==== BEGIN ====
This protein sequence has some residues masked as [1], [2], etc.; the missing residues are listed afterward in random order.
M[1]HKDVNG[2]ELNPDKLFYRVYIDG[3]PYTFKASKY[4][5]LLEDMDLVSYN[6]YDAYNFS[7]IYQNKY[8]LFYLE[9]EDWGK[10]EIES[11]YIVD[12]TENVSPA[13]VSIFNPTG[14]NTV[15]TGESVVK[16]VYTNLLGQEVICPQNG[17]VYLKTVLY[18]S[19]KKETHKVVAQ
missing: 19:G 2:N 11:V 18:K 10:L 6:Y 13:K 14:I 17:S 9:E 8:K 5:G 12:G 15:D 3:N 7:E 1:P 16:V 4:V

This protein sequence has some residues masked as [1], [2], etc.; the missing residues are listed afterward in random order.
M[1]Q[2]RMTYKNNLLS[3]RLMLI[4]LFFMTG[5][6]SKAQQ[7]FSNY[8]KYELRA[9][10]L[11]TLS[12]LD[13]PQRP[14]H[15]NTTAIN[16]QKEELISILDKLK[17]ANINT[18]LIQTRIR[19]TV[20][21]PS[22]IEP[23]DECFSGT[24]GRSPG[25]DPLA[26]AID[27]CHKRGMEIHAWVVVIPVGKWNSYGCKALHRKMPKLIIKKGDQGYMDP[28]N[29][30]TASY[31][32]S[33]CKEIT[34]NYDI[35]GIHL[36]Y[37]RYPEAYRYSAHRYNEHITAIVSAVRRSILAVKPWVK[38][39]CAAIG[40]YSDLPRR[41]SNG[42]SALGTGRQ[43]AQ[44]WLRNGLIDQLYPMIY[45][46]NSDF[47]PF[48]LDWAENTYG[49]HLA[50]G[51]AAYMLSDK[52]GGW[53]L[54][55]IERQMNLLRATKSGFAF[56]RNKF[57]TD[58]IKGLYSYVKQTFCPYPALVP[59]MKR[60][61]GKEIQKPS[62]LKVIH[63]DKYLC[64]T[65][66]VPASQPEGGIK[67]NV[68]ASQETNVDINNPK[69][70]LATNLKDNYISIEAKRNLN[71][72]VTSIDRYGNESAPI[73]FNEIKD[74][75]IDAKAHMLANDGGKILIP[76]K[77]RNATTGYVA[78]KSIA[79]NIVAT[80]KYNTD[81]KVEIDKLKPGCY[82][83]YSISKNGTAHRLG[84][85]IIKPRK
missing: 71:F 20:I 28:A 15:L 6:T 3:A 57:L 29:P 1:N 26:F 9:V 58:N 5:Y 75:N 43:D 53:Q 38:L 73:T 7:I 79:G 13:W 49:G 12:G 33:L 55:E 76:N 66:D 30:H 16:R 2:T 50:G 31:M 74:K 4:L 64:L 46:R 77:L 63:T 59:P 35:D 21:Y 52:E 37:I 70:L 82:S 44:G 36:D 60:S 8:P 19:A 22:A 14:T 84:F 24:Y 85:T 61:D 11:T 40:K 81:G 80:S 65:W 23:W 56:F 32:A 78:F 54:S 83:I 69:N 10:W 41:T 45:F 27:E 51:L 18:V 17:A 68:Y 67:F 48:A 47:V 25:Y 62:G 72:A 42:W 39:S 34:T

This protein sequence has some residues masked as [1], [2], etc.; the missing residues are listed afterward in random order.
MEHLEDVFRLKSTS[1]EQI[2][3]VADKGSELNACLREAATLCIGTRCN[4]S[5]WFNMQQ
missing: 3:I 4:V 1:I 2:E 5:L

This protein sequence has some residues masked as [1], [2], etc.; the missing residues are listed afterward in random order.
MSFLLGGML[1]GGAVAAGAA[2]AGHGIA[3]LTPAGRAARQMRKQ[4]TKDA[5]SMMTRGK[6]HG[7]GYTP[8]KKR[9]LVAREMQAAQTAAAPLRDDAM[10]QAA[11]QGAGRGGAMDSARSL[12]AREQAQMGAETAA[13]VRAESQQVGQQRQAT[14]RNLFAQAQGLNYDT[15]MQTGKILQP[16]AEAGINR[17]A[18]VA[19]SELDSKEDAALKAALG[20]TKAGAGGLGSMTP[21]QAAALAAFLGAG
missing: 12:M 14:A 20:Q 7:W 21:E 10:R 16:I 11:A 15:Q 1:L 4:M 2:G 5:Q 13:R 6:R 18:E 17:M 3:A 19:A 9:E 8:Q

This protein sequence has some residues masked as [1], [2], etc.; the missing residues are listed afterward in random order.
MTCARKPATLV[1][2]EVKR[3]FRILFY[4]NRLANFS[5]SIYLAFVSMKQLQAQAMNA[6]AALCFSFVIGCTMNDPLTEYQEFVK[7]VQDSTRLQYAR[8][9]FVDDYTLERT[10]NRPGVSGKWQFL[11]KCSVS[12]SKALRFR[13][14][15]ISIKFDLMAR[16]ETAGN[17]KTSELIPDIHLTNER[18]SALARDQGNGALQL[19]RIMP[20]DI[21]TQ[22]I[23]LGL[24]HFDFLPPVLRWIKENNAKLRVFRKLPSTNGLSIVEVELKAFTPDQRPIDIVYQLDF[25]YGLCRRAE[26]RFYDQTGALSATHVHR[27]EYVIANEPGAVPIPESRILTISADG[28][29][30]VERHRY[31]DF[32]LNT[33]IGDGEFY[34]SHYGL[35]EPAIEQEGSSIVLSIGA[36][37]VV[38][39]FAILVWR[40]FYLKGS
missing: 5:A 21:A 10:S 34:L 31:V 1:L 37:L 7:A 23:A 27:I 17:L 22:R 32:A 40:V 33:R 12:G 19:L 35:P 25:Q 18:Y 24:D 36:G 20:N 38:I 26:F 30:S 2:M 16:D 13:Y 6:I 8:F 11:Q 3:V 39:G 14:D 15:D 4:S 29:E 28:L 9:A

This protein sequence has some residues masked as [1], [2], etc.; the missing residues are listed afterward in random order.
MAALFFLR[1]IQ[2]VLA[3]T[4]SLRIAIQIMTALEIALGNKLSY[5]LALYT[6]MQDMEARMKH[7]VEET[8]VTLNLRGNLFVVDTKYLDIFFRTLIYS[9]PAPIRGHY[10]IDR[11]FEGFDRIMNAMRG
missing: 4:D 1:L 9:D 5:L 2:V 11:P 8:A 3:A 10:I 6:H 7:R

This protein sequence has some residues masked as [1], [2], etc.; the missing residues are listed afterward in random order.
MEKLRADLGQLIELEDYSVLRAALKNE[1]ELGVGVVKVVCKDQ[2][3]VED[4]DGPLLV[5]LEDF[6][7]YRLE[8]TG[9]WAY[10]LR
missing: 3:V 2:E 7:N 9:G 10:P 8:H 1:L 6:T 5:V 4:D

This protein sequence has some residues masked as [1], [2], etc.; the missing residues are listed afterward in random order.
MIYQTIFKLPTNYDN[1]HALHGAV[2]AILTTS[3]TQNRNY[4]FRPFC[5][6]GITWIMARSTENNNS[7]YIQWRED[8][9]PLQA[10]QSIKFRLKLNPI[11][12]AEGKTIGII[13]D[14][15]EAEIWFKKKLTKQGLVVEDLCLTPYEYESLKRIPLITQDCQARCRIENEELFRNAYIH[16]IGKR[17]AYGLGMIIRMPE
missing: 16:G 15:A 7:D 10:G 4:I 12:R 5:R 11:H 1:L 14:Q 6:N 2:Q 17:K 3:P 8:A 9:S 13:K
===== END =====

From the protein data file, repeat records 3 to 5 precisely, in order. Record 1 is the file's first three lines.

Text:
This protein sequence has some residues masked as [1], [2], etc.; the missing residues are listed afterward in random order.
MEHLEDVFRLKSTS[1]EQI[2][3]VADKGSELNACLREAATLCIGTRCN[4]S[5]WFNMQQ
missing: 3:I 4:V 1:I 2:E 5:L

This protein sequence has some residues masked as [1], [2], etc.; the missing residues are listed afterward in random order.
MSFLLGGML[1]GGAVAAGAA[2]AGHGIA[3]LTPAGRAARQMRKQ[4]TKDA[5]SMMTRGK[6]HG[7]GYTP[8]KKR[9]LVAREMQAAQTAAAPLRDDAM[10]QAA[11]QGAGRGGAMDSARSL[12]AREQAQMGAETAA[13]VRAESQQVGQQRQAT[14]RNLFAQAQGLNYDT[15]MQTGKILQP[16]AEAGINR[17]A[18]VA[19]SELDSKEDAALKAALG[20]TKAGAGGLGSMTP[21]QAAALAAFLGAG
missing: 12:M 14:A 20:Q 7:W 21:E 10:R 16:I 11:A 15:Q 1:L 4:M 2:G 5:Q 13:R 6:R 18:E 17:M 3:A 19:A 9:E 8:Q

This protein sequence has some residues masked as [1], [2], etc.; the missing residues are listed afterward in random order.
MTCARKPATLV[1][2]EVKR[3]FRILFY[4]NRLANFS[5]SIYLAFVSMKQLQAQAMNA[6]AALCFSFVIGCTMNDPLTEYQEFVK[7]VQDSTRLQYAR[8][9]FVDDYTLERT[10]NRPGVSGKWQFL[11]KCSVS[12]SKALRFR[13][14][15]ISIKFDLMAR[16]ETAGN[17]KTSELIPDIHLTNER[18]SALARDQGNGALQL[19]RIMP[20]DI[21]TQ[22]I[23]LGL[24]HFDFLPPVLRWIKENNAKLRVFRKLPSTNGLSIVEVELKAFTPDQRPIDIVYQLDF[25]YGLCRRAE[26]RFYDQTGALSATHVHR[27]EYVIANEPGAVPIPESRILTISADG[28][29][30]VERHRY[31]DF[32]LNT[33]IGDGEFY[34]SHYGL[35]EPAIEQEGSSIVLSIGA[36][37]VV[38][39]FAILVWR[40]FYLKGS
missing: 5:A 21:A 10:S 34:L 31:V 1:L 37:L 7:A 23:A 27:I 17:L 22:R 32:A 40:V 33:R 12:G 19:L 35:P 25:Q 18:Y 24:D 36:G 20:N 38:I 26:F 30:S 2:M 16:D 13:Y 6:I 8:F 11:Q 3:V 39:G 14:D 15:D 4:S 29:E 28:L 9:A